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Putin Meets With Japan's Abe, Pledges 'Close Contacts' On North Korea


Russian President Vladimir Putin (left) meets with Japanese Prime Minister Shunzo Abe in Vladivostok on September 10.

Russian President Vladimir Putin held talks with Japanese Prime Minister Shinzo Abe, discussing North Korea's nuclear program and other issues in the first of several planned meetings with visiting Asian leaders.

Following his September 10 talks with Abe in the Russian far eastern port city of Vladivostok, Putin said they had exchanged views on "important international issues" and that Moscow and Tokyo would "continue tight contacts to foster inter-Korean dialogue."

Abe arrived in Vladivostok earlier in the day ahead of an economic forum that Russia is hosting on September 11-13 in the city. Chinese President Xi Jinping and South Korean Prime Minister Lee Nak-yeon will attend the forum and meet with Putin later this week.

The meetings in Vladivostok come a week ahead of a planned summit between North and South Korea to be held September 18-20 in Pyongyang.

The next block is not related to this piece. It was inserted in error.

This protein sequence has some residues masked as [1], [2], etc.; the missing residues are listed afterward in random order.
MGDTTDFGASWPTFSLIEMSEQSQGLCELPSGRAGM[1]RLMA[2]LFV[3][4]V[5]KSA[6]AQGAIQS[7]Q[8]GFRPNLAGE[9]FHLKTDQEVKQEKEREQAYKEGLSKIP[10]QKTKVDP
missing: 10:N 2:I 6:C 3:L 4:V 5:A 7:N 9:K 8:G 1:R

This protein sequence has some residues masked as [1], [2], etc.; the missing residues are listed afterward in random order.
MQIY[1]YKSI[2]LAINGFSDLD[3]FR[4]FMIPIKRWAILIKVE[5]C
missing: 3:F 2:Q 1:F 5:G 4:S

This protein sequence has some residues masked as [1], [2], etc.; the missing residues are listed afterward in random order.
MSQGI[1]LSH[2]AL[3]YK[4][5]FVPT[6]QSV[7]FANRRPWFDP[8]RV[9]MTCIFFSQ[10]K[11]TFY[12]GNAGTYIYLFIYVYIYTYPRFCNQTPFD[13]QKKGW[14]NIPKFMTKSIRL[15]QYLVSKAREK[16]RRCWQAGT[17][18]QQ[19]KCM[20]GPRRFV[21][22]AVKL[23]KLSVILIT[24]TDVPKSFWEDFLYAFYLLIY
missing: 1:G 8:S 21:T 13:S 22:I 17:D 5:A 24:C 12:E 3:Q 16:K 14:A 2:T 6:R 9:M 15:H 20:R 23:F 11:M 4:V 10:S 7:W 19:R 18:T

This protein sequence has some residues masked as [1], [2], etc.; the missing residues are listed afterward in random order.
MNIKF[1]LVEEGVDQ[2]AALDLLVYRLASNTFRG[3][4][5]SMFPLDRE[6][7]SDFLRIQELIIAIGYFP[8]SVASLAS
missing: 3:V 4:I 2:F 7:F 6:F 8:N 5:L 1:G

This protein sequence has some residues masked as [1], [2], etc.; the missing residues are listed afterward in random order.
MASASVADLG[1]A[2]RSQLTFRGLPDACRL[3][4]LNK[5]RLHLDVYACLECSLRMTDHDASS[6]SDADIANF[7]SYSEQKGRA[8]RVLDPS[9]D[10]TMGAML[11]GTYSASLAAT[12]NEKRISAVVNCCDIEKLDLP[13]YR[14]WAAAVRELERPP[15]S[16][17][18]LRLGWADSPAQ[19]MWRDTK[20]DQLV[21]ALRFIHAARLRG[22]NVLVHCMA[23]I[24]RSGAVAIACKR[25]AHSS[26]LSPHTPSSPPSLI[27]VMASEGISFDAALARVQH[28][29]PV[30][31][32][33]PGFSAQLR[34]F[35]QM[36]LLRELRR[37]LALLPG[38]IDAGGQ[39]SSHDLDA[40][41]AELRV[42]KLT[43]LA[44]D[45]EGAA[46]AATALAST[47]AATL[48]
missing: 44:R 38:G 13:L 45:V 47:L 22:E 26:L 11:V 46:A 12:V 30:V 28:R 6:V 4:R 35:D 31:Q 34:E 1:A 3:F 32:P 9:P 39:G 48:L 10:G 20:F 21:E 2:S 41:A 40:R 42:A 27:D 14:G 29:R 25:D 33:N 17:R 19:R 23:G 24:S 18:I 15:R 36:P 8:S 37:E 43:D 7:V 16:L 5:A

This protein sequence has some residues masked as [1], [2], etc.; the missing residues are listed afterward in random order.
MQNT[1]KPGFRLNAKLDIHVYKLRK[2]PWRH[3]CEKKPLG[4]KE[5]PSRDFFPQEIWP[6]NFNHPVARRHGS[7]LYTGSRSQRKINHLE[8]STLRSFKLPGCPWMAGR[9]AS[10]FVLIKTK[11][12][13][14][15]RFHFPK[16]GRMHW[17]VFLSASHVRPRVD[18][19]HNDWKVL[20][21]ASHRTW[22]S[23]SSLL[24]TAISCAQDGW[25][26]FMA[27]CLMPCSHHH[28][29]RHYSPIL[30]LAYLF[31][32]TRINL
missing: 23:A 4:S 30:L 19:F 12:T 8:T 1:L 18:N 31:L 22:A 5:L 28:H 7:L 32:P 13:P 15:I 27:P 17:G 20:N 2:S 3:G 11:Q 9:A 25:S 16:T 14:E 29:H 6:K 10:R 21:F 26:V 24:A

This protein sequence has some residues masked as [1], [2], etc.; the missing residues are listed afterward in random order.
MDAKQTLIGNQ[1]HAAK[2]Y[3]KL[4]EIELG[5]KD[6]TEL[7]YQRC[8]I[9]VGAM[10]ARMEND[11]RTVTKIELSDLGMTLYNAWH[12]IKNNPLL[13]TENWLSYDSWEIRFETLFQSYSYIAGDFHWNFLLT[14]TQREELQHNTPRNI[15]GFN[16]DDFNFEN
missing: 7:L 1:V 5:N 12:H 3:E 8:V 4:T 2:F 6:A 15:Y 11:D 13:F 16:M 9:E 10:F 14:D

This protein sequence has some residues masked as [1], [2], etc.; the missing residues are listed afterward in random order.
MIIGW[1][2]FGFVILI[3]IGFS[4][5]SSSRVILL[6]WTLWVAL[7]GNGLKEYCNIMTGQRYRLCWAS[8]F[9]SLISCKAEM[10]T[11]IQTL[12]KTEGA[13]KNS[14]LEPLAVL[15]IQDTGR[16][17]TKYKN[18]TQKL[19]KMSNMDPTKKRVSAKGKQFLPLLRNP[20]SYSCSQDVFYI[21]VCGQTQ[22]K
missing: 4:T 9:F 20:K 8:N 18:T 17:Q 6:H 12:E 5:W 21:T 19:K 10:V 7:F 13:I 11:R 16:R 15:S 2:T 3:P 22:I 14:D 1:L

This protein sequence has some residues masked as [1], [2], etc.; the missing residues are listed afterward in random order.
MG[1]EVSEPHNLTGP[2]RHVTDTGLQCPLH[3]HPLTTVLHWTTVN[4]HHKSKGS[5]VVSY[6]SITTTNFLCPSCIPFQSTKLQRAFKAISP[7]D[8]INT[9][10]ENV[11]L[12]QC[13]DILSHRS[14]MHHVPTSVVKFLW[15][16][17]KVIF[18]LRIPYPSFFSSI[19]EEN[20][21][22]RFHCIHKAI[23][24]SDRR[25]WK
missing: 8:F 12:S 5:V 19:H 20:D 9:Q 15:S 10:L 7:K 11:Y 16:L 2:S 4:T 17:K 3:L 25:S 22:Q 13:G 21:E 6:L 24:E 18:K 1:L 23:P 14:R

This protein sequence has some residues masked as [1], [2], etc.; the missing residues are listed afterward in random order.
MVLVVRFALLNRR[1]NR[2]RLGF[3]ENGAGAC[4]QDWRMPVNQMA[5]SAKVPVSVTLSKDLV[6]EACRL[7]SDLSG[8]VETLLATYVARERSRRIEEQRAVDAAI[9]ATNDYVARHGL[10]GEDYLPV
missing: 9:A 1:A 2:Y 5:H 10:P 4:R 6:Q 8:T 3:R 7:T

Washington has expressed disappointment with Pyongyang's lack of progress toward denuclearization, though U.S. President Donald Trump praised North Korea for not displaying its intercontinental ballistic missiles at a massive military parade it staged on September 9.

Valentina Matviyenko, the speaker of Russia's upper house of parliament, said North Korean leader Kim Jong Un had been invited to this week's Eastern Economic Forum in Vladivostok but would not attend.

Matviyenko, who met Kim in Pyongyang over the weekend, told Russia's state-run RIA news agency on September 10 that the North Korean leader said he did not have plans to take unilateral steps toward denuclearization and was awaiting a U.S. response to measures he had already taken.

Matviyenko, a loyal longtime ally of Putin, said Kim struck a diplomatic and polite tone when discussing Trump and that he expressed hope that Moscow would support Pyongyang in its efforts to weaken Washington's sanctions against the reclusive state.

Abe said after his talks with Putin on September 10 that the two sides were moving toward a peace treaty, something they never signed after World War II amid a territorial dispute over an island chain that Tokyo calls the Northern Territories and Russia calls the Southern Kuriles.

Abe added that he had received Putin's support on efforts to resolve the issue of North Korean kidnappings of Japanese citizens.

With reporting by Reuters, TASS, AFP, dpa, and AP
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